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What food to switch to

post #1 of 9
Thread Starter 
Hello everyone I'm here to enlist your help again! You can google as much as you want but you'll never find a direct answer lol. Ok this is kind of random and scatterbrained post lol but I honestly don't know much about cat food at all and I have been free feeding frown.gif I didn't even know that was bad until recently.

My cat is overweight. He needs to lose weight. He's about 16 pounds. Although he is an adorable chunkster I want him to be healthy and live as long as possible. I have been feeding him Purina Indoor Cat Chow. I asked my vet if I should switch and they said any Purina food should be ok. Is the brand I'm using ok?

I've also been reading that wet food with high protein and low carbs is best for cats? Is that correct? I've also been reading you should feed your cat the portion size of two mice per day? How in the heck do I figure out how much that is? Lol

I was thinking of purchasing an automatic feeder to control the portions more but do they have one for wet food? Or is that a no no....

If I can't do wet food, what is a really good brand of dry food that's mostly protein? Is it ok to keep cats on dry food?

Any advice is appreciated. basically I'm just wondering what some good brands are, and if you know if they have an automatic wet food feeder... or if I could even make my own food I would do that.

Btw I have 2 cats only one is overweight and I want to switch both of them to the healthiest diet possible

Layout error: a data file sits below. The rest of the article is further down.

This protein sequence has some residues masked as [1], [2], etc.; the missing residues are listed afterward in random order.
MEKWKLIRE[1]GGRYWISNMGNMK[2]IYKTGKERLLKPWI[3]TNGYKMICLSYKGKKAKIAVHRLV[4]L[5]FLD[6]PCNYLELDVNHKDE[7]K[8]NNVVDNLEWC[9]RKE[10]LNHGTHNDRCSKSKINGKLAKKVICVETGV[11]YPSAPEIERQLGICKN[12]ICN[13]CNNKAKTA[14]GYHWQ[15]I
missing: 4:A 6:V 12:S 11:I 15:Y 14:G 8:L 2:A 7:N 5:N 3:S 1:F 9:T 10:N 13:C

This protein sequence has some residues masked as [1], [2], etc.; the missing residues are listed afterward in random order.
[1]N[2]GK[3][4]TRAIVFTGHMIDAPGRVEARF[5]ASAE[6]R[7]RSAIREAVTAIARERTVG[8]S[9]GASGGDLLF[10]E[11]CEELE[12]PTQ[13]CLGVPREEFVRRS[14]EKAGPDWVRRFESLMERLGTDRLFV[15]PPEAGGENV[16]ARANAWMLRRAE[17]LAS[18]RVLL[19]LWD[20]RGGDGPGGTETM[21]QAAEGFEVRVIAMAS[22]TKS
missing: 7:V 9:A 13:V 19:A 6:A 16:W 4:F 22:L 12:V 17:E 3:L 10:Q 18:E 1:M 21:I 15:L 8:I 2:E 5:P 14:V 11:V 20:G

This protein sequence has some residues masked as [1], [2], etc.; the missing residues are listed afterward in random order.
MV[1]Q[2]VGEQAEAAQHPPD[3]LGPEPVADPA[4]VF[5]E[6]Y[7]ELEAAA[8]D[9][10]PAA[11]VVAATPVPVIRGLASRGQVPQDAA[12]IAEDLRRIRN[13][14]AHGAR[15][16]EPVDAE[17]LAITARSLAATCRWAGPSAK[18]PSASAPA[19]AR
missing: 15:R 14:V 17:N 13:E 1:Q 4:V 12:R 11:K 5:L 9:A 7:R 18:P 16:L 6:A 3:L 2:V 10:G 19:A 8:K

post #2 of 9

Hello and welcome!! :wavey:


What to feed is the eternal question. The rule of thumb is that cats are obligate (true) carnivores and need to have a diet that is high protein and low in carbs. Right now he is eating Cat Chow Indoor? Is he eating any wet food at all?


This is the ingredients list for the CC Indoor (from Purina's website). As you can see, there are a lot of fillers in there. These can contribute to a cat's weight gain especially if free fed :   


Corn meal, poultry by-product meal, corn gluten meal, soy flour, animal fat preserved with mixed-tocopherols, powdered cellulose, animal liver flavor, soybean hulls, calcium carbonate, phosphoric acid, salt, natural flavor, potassium chloride, choline chloride, parsley flakes, Vitamin E supplement, taurine, zinc sulfate, ferrous sulfate, manganese sulfate, niacin, Vitamin A supplement, calcium pantothenate, copper sulfate, thiamine mononitrate, Red 40, riboflavin supplement, Vitamin B-12 supplement, Yellow 5, Blue 2, pyridoxine hydrochloride, folic acid, Vitamin D-3 supplement, calcium iodate, biotin, menadione sodium bisulfite complex (source of Vitamin K activity), sodium selenite.


I would stop the free feeding and incorporate wet food into his diet. You didn't mention what your budget is but if you're looking for a better quality dry, I recommend Orijen. It's pricey and not available from big box pet stores like Petco and Petsmart  but it's good. Most independent pet stores do carry it.


Here's their ingredients list as a comparison